Teach you the easiest way to plant a garden on a raised garden bed
If you're looking for a more relaxed way to garden, an raised garden bed may be your friend. With this technique, you can effortlessly harvest lots of fruits and vegetables, lots of flowers and endless herbs. The space is also good for your leg! Gardening in an raised bed is easy!
Grow your own food with ease and style. With these raised garden beds, you'll make gardening an enjoyable experience that fits in with your daily routine.
Introduction to raised planter beds. Gardening on an raised bed is basically a hybrid gardening technique. This is half container gardening and half loft bed gardening.
Traditional trekking beds have no bottom and are quite large in size, whereas container planting has a bottom that holds the soil and is much smaller than trekking beds. Loft gardening bed combines the best of both.
In this way, the soil can be completely contained, and the size of the vegetable production area is basically determined, and the height of the raised planting bed will be increased so that the gardener can stand and work.
The advantages of raised planters
The benefits of gardening are many. In addition to the obvious advantages of being able to plant or pick vegetable orchis without bending over or kneeling, gardening in an raised flower box means that you will be able to enjoy:
No ground pests attacking plant roots
There is no soil-borne fungal disease to contend with
No rabbits or woodchucks on lettuce
Water without sprinklers or drip irrigation systems
Waterlogged clay or rapidly draining sandy soil is no problem
Harvest without leaving the balcony or terrace
No back pain, creaky knees or hip inflammation
How to choose an raised planter
Here are a few features to keep in mind when buying an raised loft bed.
First and foremost, look for an raised bed that drains well and is made of material that will last for years.
The raised bed planter box pictured here is made of naturally corrosion-resistant cedar boards and strong rust-resistant aluminum feet. It will stand many tests of nature, and its legs can support hundreds of pounds of soil and plant material. There are also flower boxes in different colors for you to choose from.
Make sure your planter box is healthy, non-toxic and harmless. If you plan to grow edible food, it should not contain plastic, harmful paints and stains, and wood that has been chemically preserved.
Next, consider the size of the planter box. A raised bed planter means that your plant roots will be limited by the size of the planter. Make sure the soil is deep enough to provide room for roots of root plants such as carrots or larger plants such as tomatoes, eggplants, sunflowers, etc.
The usual size of the raised bed is 90-120cm wide and 180-240cm long. At this size, you can take care of every vegetable in the raised box. If you are building or setting up multiple raised beds, make sure you leave enough space between them to be able to walk between them. For long-term planters, add compost or mulch between or inside raised planters to ensure easy access to each bed.
The total height of an raised bed is also important. Too high will make it inconvenient for you to operate, too low will make you bend over in the operation room.
Finally, it is important to consider the maintenance needs of the grower. Raised bed planting should make your life easier, not more complicated. Don't choose flower boxes that require daily spray painting or staining, or that rust, warp, or become brittle in direct sunlight.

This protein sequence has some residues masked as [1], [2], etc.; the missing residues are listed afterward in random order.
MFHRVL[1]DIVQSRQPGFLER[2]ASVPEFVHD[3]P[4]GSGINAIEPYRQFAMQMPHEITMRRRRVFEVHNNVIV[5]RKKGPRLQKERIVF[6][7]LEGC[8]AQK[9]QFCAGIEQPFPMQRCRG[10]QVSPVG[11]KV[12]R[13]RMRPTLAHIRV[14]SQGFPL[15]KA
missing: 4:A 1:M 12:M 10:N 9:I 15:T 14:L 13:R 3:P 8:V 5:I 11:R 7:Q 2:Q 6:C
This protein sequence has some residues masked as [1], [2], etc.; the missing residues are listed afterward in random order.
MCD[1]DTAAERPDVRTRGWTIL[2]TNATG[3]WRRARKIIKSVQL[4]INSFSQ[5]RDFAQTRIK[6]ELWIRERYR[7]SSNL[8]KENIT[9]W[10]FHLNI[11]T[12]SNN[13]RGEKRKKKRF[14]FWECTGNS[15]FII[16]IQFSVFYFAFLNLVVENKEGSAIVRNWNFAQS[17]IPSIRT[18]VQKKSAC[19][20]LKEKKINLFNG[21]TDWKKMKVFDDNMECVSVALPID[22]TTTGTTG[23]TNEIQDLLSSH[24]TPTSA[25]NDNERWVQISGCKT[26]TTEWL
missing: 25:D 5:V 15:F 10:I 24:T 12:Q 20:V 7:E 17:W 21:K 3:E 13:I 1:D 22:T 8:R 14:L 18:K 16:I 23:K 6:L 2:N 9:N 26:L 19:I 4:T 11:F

Place the raised planter box
After choosing the right raised planter for you, it's time to place it. These planters can become heavy when filled with soil, so do not fill the planters until you are satisfied with their location.
Most fruits and vegetables need at least 6-8 hours of full sunlight, so plant boxes should be placed in full sunlight. If you want to plant a shade-loving variety, then place the planting box in a shaded area.
Also, make sure your raised planter is close to a water source for quick watering. After all, hauling the kettle a long way every day is a big drag. So you can place the planter box close to the kitchen.
Fill the planting box
As with open-air planting, the secret to the success of the raised box is the soil. Although most raised planters are durable, they are not designed to hold heavy clay-based garden soil. In fact, a mix of good potting soil and compost is the best choice.
Mix 2/3 potting soil with 1/3 compost, add organic pellet fertilizer, and you're ready to plant! (Of course, if you're growing cacti or succulents; Please add coarse sand to the mix instead of compost)
What can you grow in a raised planter?
The possibilities are endless when it comes to planting horticulturists! There are many plants that can grow well in such an environment!
Plant compact vegetable varieties such as Roll Tom tomatoes, Fairy Tale eggplants, Mohawk Terrace peppers and thumb lily carrots in raised planters.
l How about herbal heaven? "Spicy ball" basil, thyme, lemongrass, rosemary and parsley all grow perfectly. Small, dwarf berry plants, such as "strawberry shortcake" red raspberries, "Top hat" blueberries and strawberries, look good on raised beds and are also highly productive.
l Flowers are another lovely choice. Most annuals will grow well on the planter box, just be sure to include some wildflower varieties to sprinkle around the edges of the bed.
Fairy gardens and miniature plants are another unique choice, especially as the planter box is at level with curious little hands and eyes.
You can even grow dwarf bushes and stunted evergreens on an raised planter. Doing so will create an excellent barrier of privacy between enclosed balconies, terraces and porches.